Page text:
This new lifestyle has given me a whole new concept of time.  I keep wondering now, where had it all gone before?  I seem to have more time for everything and so much less to put into the void.  Handy hubby toils alone with the raised beds, but I can’t seem to force myself to help him in this chilly weather.  I have been searching for other avenues to fill this excess time.  In the last few months I’ve started yoga even though it’s a 3 hour roundtrip; I have made church visits, accepted a volunteer committee role, committed to the local Master Gardner’s course and service, joined an online woman’s community, and am taking several online continuing education courses and workshops.

Then very recently I recalled why country living and the simple life seemed so appealing to me in the first place, and how quickly I had fallen back into familiar patterns.   At least I know I’m not alone.  It is extremely common in our culture to forget to cultivate stillness.

When we lost electricity all day Tuesday I decided to take on that challenge, and I committed to stay as much as possible for as long as possible, meaning as long as the electricity was out, in a state of mindful stillness.   The outage lasted eight hours, my stillness around one.  So I sufficed for quiet mindfulness during my numerous self-imposed tasks instead.

There was no sound but the wind and intermittent rain. No humming of fridge, fan, computer.   In the last months in the house I’ve been trying to apply my own principles of fung shui , I call it Shellfungshui, which includes deep cleaning and decluttering and organizing mostly, but also redecorating along new principles of abundance and permanence.  In this day’s stillness that suddenly became very easy.   So again to accomplish all that, I engage in busyness again, albeit relatively more mindful and purposeful.

Only because of my location and hubby’s work schedule and our lack of satellite TV am I experimenting in this atypical existence. If you could recreate your schedule and even your entire life along your own terms how would it look?  My very first authentic realization was that I really had had no idea how much time and energy my social life actually required.

In the stillness I remember how fulfilling are creative endeavors.  This could very well be some sort of mid-life deal for me– it feels spiritual, religious even.   In the past spirituality has drawn me in no further than considerate observation.  I did not grow up with ritual and/or worship, or even much of a sense of community outside family.  Because of this it’s hard even to describe how uncomfortable it all makes me, and still like the committed believers in the human potential movement, I find myself repeating phrases like, why not?  And, couldn’t hurt.  And, what the hell else have I got to do?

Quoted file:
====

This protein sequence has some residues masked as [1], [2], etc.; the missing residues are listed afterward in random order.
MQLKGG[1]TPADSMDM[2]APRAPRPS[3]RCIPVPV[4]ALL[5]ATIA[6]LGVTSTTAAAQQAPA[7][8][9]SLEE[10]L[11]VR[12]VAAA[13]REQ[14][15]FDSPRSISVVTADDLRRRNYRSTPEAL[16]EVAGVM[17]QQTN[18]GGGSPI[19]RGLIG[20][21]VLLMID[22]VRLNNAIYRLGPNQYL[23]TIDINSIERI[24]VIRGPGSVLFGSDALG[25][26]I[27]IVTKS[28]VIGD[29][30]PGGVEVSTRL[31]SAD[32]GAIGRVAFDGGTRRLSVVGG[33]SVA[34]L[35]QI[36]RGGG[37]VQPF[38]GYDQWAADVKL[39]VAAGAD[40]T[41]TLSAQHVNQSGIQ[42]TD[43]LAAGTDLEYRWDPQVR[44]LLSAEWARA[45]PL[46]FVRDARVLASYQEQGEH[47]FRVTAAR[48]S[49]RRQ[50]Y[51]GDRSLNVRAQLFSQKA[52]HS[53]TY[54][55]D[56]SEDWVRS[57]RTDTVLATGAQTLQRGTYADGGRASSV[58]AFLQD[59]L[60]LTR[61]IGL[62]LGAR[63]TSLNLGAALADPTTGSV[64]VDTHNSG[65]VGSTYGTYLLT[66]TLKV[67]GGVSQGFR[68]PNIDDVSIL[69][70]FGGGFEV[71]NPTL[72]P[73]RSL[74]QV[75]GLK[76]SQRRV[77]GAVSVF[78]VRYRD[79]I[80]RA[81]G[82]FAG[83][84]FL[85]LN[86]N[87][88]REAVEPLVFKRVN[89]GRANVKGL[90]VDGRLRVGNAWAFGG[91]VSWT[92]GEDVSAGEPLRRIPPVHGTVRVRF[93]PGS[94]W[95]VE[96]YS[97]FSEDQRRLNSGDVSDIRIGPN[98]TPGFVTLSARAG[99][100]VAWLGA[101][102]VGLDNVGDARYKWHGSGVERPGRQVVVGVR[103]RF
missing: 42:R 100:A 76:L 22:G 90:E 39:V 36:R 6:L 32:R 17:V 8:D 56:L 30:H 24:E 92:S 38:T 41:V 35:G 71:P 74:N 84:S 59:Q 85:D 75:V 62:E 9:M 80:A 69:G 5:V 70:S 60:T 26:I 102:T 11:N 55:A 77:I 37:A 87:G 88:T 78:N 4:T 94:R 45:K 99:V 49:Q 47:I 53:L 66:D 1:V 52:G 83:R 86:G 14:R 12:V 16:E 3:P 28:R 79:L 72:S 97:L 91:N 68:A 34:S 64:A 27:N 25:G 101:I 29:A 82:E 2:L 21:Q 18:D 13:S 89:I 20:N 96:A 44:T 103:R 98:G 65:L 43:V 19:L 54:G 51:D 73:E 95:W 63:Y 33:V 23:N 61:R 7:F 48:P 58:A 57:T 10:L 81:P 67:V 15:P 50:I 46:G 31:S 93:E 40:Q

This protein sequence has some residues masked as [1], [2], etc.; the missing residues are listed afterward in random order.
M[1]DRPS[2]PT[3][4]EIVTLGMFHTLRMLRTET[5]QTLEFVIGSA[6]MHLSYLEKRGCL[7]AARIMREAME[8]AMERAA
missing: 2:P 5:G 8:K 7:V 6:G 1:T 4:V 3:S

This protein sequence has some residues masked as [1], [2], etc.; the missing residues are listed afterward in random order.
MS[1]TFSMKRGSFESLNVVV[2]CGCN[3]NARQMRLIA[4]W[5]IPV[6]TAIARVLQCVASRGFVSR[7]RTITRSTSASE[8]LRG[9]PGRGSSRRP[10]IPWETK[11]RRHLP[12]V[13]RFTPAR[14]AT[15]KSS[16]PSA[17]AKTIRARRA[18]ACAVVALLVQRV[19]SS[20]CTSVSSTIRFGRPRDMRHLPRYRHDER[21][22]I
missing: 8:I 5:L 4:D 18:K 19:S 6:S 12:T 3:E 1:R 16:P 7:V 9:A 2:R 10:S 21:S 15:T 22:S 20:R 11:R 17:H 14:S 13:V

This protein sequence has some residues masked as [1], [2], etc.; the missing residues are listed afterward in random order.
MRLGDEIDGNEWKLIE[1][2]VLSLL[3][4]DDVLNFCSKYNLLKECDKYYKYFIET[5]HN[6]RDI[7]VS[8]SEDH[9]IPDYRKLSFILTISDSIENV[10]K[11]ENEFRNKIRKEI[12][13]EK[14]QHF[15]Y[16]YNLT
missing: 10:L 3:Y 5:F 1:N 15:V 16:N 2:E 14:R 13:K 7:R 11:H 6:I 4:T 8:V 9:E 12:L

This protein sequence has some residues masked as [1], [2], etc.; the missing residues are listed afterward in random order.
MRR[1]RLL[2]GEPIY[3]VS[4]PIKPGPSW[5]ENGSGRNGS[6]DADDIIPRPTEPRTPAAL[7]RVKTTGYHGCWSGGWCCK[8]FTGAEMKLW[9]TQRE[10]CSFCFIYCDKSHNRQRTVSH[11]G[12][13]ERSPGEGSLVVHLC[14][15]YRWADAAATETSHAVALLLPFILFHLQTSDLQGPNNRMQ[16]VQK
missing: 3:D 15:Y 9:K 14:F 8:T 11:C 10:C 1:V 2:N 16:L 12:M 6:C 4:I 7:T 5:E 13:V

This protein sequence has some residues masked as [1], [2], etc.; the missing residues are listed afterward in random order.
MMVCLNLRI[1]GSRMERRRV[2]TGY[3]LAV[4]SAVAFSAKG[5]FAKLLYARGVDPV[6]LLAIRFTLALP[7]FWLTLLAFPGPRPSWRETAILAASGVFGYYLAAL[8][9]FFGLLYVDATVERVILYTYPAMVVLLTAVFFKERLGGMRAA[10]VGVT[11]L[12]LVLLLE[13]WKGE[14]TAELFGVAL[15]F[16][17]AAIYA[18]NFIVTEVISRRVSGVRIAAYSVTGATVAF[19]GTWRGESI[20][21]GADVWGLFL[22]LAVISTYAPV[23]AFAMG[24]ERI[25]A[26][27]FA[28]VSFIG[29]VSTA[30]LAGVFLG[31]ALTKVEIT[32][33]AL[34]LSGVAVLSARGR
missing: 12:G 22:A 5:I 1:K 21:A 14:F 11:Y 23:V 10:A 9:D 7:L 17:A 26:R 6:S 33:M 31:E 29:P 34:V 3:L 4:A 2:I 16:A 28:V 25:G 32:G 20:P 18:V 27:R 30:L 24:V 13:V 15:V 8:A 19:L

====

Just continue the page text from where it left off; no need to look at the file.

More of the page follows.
Many of us have lost, or never acquired, an adaptability to stillness, and still it is such an integral part of the natural world.  Most species can sit still for extraordinary periods, and our human ancestors certainly knew moments of very few diversions, and more prayer.

When I lose the grip on needing to fill the space with something, in that created space stillness opens room for spirit, and when I am in that place I understand, sometimes again, and again, what people mean when they say faith is a choice.  How often do we choose it?  For how many of our hours can we allow it to fill us?  Can we even afford to believe?  Or not to?

I thought I’d prefer the life of a quiet studious monk out here, but it seems instead I’m being pulled again toward busyness, along with all the ego effects of being or not being busy.  It’s too easy to forget how to find our own equilibrium when in our culture we allow ourselves so little freedom to do so.  So much to learn.  There’s been a large curve in learning how to prioritize time, so I helped edit a book on time management and attended a faculty workshop on the topic.   Sounds like a lot of folks could use a dose of simplified living.

I am led next to the timely latest by Joan Borysenko’s Fried: Why you burn out and how to revive. It sounded serendipitous when I heard her speak in an online event and I recognized my life and attitude before we came out to the country, and then I admitted to myself we have stayed deep in busy-ness since arriving.  I seem to have tapped into a cultural nerve here.  Adyashanti repeats it, and then tells me the answer, stillness.

It seems a lot of people are burned out, and I just realized recently that I had been among them, and could continue on with that country style also, indefinitely.  The to-do list still grows every day.  In March we will have moved here two years ago, and that’s exactly how long it’s taken me to realize I still don’t religiously cultivate stillness.

I know to some this is nothing new and to others I am way out on a limb, but in the state of Git-r-Done, in mind and being, my new commitment is learning deeply how to not do.